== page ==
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Is It Better to Have Loved and Lost? Yes, Yes, It Is!

Love is worth the risk.

I have had my share of loss in life—more than some and less than others. I have walked the long road of terminal illness with a parent and a best friend, ultimately losing them in death. This weekend, fear of loss was knocking at the door of my house, but passed with great relief. Perhaps you know the feeling of sitting in an emergency room for hours, as everyone waits with anxious uncertainty to know if the news is good or bad. This weekend, it was good news for our family but I know it wasn’t for all the families in the waiting room. And it won’t always be for us.

Love is precious and life is fragile. For me, the weekend’s experience revived my awareness that painful feelings of loss are an inevitable part of love. You can’t have one without the other.

Grief is a painful process, indeed. And it’s not just the losing that hurts. I find it so painful to see someone I love suffer. To see my loved one in pain or in fear just breaks my heart. Sometimes I wish I weren’t so sensitive. I wish I could turn away from those painful feelings and be a bit more distant, a bit more matter-of-fact. But I realize that would also mean that I was a bit less in touch with love. And that is not something I would wish to give up. To be true to my best self, I must embrace the reality that the more I love, the more painful the loss.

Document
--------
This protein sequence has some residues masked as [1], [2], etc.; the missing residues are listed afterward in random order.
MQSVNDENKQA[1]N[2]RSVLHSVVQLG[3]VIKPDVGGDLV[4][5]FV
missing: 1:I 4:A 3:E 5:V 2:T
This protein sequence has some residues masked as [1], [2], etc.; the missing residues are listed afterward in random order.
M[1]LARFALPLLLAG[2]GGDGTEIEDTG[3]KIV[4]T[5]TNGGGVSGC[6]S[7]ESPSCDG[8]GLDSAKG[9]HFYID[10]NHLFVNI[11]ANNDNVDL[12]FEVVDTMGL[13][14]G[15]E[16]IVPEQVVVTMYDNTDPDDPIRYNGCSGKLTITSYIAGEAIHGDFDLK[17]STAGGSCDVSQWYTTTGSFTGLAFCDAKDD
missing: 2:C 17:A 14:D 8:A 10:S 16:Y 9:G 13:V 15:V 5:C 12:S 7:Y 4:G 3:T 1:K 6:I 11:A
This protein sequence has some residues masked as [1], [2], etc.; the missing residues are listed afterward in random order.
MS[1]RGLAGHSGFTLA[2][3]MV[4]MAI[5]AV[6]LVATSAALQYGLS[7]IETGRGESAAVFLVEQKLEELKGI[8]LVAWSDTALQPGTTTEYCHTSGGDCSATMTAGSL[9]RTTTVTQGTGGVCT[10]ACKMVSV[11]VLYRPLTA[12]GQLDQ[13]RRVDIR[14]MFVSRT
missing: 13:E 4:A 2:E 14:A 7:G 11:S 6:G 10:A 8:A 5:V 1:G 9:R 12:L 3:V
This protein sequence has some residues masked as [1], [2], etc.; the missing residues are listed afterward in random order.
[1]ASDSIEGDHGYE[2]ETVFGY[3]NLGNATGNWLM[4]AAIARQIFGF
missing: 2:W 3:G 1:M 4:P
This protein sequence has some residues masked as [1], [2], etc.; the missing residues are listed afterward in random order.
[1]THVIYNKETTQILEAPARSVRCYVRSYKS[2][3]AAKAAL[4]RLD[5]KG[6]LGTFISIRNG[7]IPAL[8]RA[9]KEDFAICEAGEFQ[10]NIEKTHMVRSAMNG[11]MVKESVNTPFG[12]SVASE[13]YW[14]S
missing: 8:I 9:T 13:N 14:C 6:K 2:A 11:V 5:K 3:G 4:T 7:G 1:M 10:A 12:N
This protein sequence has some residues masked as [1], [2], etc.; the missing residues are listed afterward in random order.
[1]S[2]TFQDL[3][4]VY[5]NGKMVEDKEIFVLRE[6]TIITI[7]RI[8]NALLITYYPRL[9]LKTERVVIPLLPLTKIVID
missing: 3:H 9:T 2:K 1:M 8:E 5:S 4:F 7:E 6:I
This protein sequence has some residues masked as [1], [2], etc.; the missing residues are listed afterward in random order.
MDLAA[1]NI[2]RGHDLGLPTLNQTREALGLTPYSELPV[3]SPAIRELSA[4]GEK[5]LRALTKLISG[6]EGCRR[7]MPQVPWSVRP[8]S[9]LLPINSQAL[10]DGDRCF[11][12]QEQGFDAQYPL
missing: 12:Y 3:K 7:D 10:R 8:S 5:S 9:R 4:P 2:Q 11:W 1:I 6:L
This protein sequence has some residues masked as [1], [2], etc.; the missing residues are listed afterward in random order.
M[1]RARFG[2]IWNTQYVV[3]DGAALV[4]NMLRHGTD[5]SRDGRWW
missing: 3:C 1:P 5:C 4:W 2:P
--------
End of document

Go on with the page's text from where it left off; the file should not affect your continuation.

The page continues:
In writing about the death of his dear friend, the poet Tennyson expressed this truth in the music and rhythm of these words:

I hold it true, whate’er befall;

I feel it when I sorrow most;

‘Tis better to have loved and lost

Than never to have loved at all.

I think we instinctively turn Tennyson’s observation into a question: is it better to have loved and lost than never to have loved before? We are often undecided about the answer, plagued by the question at a very deep level. We ask, wouldn’t it be better to protect ourselves from the pain of loss by never loving—really loving—at all?

Much of the isolation we experience in life is related to this fear of loss. If we stay distant, we imagine we protect ourselves. This is very unconscious, of course. We don’t consciously set out to keep a buffer between ourselves and others. We say we want to be close, but we tell ourselves that we can’t be close because we haven’t met the right person or we don’t have the time, the patience, the trust, or the flexibility to risk it.

Would you consider the idea that when we are overly picky, judgmental, or cautious that we are unconsciously putting up barriers so that we do not have to be in touch with all the risks involved in really, really loving someone? We tell ourselves that our friend or partner or sibling isn’t good enough, trustworthy enough, or safe enough. Perhaps we don’t open ourselves to love as fully as we could because we are so frightened that the relationship won’t work out It is a strategy of safety, but at what cost?

How sad it would be to live our lives in a mode of self-protection that costs us some of the most precious experiences of life: to love and to be loved. We exchange a life of fulfillment for a life of safety. We exchange one kind of pain for another: the pain of love-and-loss for the pain of loneliness. We must each ask ourselves if that is a trade we are willing to make.

Love costs so much because it gives so much. After all, if it didn’t give so much, we wouldn’t be in such pain when we lose it. For me, that is a trade-off worth its weight in gold.

Copyright 2012 Jennifer L. Kunst, Ph.D.

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